Electric kickboard rental companies have agreed with the City of Helsinki that the closure of the city will be temporarily closed late in the evening on weekends.
The experiment concerns three electric kickboard companies operating in Helsinki (Voi, Tier and Lime). It will begin on Friday, Sept. 3 and continue until the end of this year, the city council said in a statement.
Earlier this week, rental companies agreed to reduce the top speeds of their scooters whenever the number of traffic accidents increases, especially on weekends.
Electric kickboard users agreed to lower the maximum speeds of the equipment from 25 kilometers to 20 kilometers per hour and to limit their speeds to 15 kilometers per hour from midnight to five in the morning around the city.
According to the city, efforts to lower the speed limits on scooters originated from safety concerns "rapid and large-scale introduction of this new mode of transport."
City Traffic and Street Planning Manager Reetta Putkonen the city hopes speed and time restrictions will reduce electric motor accidents, especially on weekends.
"Renting electric scooters has become a very popular service in Helsinki in a short time, which means that they have become a pleasant addition to the mobility of many. However, the problems seen show that the new service also needs to be developed agilely in cooperation with companies and authorities. The need for cooperation will certainly continue in the coming years," Putkonen said in a press release.
The release also noted that the city was working to reduce the problems sometimes associated with parking e-Scooters — including the ability to restrict equipment parking in certain areas. "areas where parking is most difficult to reach and comfort."
"It has not been clear to all e-Scooter users that the Scooters are not used on the pedestrian pavement but on the cycle path or roadside," the city stated.
Senior Chief Operating Officer of E-Scooter Rental Company Voi in Finland, Reetta Alastalo, told Yle News by email that the company did not see weekend downtime as the right approach and that a long – term strategy is needed.
"To help solve the problem of urgent drunk driving here and now we are ready to try the night outages. In the long run, however, we believe that closing e-Scooters at night is not the best way to tackle irresponsible behavior," The nave said.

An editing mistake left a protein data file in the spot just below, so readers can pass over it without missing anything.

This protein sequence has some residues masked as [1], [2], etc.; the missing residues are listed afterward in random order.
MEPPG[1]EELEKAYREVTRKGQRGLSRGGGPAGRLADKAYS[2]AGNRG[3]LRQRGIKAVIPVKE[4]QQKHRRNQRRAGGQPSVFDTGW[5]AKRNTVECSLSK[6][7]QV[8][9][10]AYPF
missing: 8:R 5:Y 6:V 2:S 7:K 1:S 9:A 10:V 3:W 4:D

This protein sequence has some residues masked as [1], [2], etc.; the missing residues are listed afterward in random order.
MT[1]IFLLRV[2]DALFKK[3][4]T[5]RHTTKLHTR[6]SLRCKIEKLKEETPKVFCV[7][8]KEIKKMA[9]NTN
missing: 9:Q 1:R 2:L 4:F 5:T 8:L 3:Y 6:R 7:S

He noted that, as well as the problems associated with drink-driving in cars, "We need a long-term awareness campaign and enforce restrictions on the use of electric scooters at night."
According to Alastalo, the most significant change that the scooter companies agreed to was a general reduction in maximum speeds.
As an alternative to ending the use of e-Scooters on weekend nights, he said the company proposed physically moving the equipment away from nightlife destinations.
"We also suggested… the introduction of internal features of the application, such as mandatory slow motion "beginner mode" and reaction time check," he said, adding that the company encourages riders to wear a helmet more than at present.
The Minister of Transport and Communications after talks with scooter companies and the city earlier this week Timo Harakka said it would be too much work to move scooters out of bars across the city, and added that it would be better to follow the example of Oslo, Norway, and ban service on weekends.
Alastalo said Friday that the problem could be solved by police by following traffic rules.
"We hope that the police will continue to focus on traffic management. Increased surveillance and the threat of a traffic error charge will encourage electric kickboarders to drive in accordance with traffic rules and are likely to reduce accidents. Butter is ready to share safety and mileage information with cities and other authorities as needed," he said.
Alastalo said late-night weekend downtime does not significantly affect the company’s results and that late-night rentals do not form a large part of its business, adding that most rentals were made during the day.
"However, we are also committed in many ways to improving night safety, as for many users, such as those working at night, it is a safe and affordable way to get home without their own car," Alsastalo said.
This article has been edited on September 3, 2021 at 1:19 PM and includes comments from Reetta Alastalo, Executive Vice President, Voi.
Source: The Nordic Page